The combination of studying, living in a new city, assignments and exams period can sometimes all be stressful, making it difficult sometimes to see the light at the end of the tunnel.
Many of us here at StudyPerth have been students ourselves or moved overseas to start new careers and lives, and we definitely know what being stressed with day to day demands of life can be like.
So, we have created this article to share some of the best ways to keep yourself on track and ensure your personal wellbeing is to set personal goals. Here are our few tips and tricks to help you set your goals – both for studying, and for other personal pursuits!
It is always more enjoyable to work towards a positive outcome, and sometimes it is simply a matter of flipping your focus. For example, instead of saying “I don’t want anything less than 85 per cent in my English exam”, you should say “I aim to get over 85 per cent in my English exam”.
It is amazing the effect that turning negative language (‘avoidance-oriented goals’) into positive (‘approach-oriented goals’) can have on a person’s wellbeing, study efforts and focus.
Being flexible is very important when goal setting. If you have no ‘give’ in your goals and something happens that means you cannot achieve your goal – for example, a medical emergency, a family issue that needs addressing, or conflicting deadlines - it could cause you to become stressed or overwhelmed, or even feel a sense of failure. You should always have a degree of flexibility in mind when setting your goals.
Another reason why flexibility is important is because a goal may not be achievable, however it could lead to the pursuit of a new, meaningful goal. While you may feel stress about not achieving the original goal, you can reset your focus on the new goal!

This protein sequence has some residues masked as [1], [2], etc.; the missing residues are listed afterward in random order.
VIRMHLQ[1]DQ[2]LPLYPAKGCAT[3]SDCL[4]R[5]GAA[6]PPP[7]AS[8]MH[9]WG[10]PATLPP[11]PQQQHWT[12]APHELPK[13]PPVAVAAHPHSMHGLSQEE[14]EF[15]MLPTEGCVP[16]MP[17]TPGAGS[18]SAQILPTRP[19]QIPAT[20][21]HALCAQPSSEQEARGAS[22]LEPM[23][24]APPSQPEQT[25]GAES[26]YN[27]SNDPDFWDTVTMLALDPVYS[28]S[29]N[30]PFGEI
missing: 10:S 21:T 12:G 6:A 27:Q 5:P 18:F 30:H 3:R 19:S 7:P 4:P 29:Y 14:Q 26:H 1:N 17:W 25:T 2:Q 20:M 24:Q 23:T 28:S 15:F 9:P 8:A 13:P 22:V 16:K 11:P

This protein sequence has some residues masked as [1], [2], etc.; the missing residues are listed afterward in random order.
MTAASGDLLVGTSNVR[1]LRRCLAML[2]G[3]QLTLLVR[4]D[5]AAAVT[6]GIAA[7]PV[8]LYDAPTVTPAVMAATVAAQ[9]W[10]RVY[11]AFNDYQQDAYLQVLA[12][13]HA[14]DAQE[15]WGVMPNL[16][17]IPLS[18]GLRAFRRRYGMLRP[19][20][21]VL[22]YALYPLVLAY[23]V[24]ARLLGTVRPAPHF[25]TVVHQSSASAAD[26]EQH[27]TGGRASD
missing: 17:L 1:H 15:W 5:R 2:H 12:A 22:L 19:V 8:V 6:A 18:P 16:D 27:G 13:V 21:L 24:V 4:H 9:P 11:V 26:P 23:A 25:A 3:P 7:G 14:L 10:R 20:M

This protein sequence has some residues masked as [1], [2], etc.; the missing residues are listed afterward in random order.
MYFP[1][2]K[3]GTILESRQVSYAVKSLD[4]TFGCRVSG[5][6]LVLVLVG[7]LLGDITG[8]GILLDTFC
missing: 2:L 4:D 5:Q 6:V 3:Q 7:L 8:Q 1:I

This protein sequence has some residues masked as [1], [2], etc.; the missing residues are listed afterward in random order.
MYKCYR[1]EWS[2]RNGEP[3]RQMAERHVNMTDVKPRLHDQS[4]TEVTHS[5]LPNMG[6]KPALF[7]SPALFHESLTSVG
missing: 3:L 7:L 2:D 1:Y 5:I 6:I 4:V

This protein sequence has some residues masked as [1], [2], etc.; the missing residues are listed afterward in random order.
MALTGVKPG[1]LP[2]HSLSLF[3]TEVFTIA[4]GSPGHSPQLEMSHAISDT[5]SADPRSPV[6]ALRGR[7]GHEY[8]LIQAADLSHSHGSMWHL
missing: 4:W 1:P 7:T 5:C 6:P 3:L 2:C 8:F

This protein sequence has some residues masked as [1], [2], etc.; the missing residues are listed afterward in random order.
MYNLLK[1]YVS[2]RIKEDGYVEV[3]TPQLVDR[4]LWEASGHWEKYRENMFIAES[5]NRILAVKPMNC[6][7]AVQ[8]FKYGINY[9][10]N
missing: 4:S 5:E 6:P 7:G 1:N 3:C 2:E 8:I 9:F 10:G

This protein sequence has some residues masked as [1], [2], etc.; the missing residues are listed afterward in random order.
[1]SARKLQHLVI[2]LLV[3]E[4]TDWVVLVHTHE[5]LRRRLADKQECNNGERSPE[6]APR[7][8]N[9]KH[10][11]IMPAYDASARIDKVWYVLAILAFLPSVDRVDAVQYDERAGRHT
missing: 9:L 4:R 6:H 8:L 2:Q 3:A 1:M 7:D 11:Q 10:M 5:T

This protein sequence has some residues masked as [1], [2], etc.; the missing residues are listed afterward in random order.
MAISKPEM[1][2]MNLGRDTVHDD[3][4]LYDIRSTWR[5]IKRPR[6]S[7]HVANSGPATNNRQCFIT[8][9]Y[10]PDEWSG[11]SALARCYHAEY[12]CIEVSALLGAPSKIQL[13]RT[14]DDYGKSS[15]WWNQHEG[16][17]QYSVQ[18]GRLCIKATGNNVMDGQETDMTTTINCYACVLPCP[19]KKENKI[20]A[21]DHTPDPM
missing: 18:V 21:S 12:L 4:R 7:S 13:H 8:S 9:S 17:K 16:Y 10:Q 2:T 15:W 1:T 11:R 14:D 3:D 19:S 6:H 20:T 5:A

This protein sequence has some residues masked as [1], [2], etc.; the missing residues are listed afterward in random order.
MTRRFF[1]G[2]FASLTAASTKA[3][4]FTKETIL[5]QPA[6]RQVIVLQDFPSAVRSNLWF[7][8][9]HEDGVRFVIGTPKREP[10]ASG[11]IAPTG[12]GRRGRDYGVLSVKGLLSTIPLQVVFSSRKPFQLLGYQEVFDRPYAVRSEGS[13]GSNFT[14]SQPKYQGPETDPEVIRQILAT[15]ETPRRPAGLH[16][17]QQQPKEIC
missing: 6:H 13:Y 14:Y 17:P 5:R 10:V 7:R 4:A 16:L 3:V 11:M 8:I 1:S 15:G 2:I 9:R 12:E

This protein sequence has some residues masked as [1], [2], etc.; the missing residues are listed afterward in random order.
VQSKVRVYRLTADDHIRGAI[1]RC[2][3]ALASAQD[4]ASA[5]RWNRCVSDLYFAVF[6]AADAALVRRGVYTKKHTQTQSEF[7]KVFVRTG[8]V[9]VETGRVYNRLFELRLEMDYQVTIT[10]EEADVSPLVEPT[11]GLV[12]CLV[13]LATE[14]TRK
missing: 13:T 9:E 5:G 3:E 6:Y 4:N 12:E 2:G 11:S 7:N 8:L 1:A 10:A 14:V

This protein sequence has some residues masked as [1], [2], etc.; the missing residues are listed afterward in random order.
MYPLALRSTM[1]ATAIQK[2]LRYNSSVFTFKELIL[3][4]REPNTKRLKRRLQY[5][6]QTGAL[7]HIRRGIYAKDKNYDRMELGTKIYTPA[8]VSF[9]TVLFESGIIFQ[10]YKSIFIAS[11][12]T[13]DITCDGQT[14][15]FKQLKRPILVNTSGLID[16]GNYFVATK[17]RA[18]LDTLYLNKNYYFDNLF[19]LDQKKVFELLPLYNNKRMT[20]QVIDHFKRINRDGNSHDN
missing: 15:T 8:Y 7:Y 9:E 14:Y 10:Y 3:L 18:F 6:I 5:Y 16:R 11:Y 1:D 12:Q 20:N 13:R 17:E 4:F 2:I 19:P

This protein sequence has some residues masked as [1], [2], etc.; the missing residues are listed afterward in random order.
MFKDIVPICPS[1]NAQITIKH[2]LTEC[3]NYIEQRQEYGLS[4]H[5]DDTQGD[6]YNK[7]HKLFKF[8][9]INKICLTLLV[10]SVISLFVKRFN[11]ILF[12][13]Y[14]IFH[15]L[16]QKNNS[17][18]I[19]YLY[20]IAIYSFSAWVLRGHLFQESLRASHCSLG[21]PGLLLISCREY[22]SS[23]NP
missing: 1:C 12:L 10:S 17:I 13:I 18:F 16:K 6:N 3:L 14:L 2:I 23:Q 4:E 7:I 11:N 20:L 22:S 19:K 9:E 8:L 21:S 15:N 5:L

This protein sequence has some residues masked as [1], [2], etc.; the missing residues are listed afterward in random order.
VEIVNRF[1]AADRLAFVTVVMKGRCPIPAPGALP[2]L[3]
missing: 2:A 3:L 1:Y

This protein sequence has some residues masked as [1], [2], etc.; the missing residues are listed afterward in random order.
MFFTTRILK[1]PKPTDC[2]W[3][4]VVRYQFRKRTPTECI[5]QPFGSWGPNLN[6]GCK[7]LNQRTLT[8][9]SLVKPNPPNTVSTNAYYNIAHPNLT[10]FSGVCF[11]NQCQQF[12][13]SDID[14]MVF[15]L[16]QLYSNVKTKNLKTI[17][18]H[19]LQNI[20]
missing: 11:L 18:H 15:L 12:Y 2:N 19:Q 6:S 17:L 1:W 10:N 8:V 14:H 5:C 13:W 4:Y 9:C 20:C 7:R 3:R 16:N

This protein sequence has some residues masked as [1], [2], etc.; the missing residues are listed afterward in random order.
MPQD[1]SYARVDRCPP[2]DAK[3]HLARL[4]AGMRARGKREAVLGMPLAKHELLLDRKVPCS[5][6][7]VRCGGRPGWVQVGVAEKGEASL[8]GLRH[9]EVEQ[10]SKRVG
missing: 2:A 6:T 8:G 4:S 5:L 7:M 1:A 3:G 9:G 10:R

Specific goals are more likely to be achieved as they are well-defined, provide more mental cues to keep you on track towards your goal, and help you monitor personal progress. For example, instead of “study more” to help you achieve over 85 per cent in your exam, try “set aside three hours per day for study in the library towards my English exam”.
Have you heard of the S.M.A.R.T. approach to goal-setting? There are a few variations of this theory, but here is an easy one for you to remember when re-assessing your goals.
- S – Is it specific?
- M – Is it measurable?
- A – Is it achievable?
- R – Is it realistic?
- T – Is it timebound?
These are just a few simple tips and tricks to help all students of all ages – international students included – along their education journey. Learn more about setting better goals by reading this article on The Conversation, written by Joanne Dickson, Associate Professor of Psychology at Edith Cowan University.
Do you have your own methods for handling stress and achieving personal goals? Show us what you do so we can share it with fellow students and help them be stress free! Share your tips and tricks by tagging @studyperth on your Facebook, Instagram, LinkedIn and/or Twitter channels.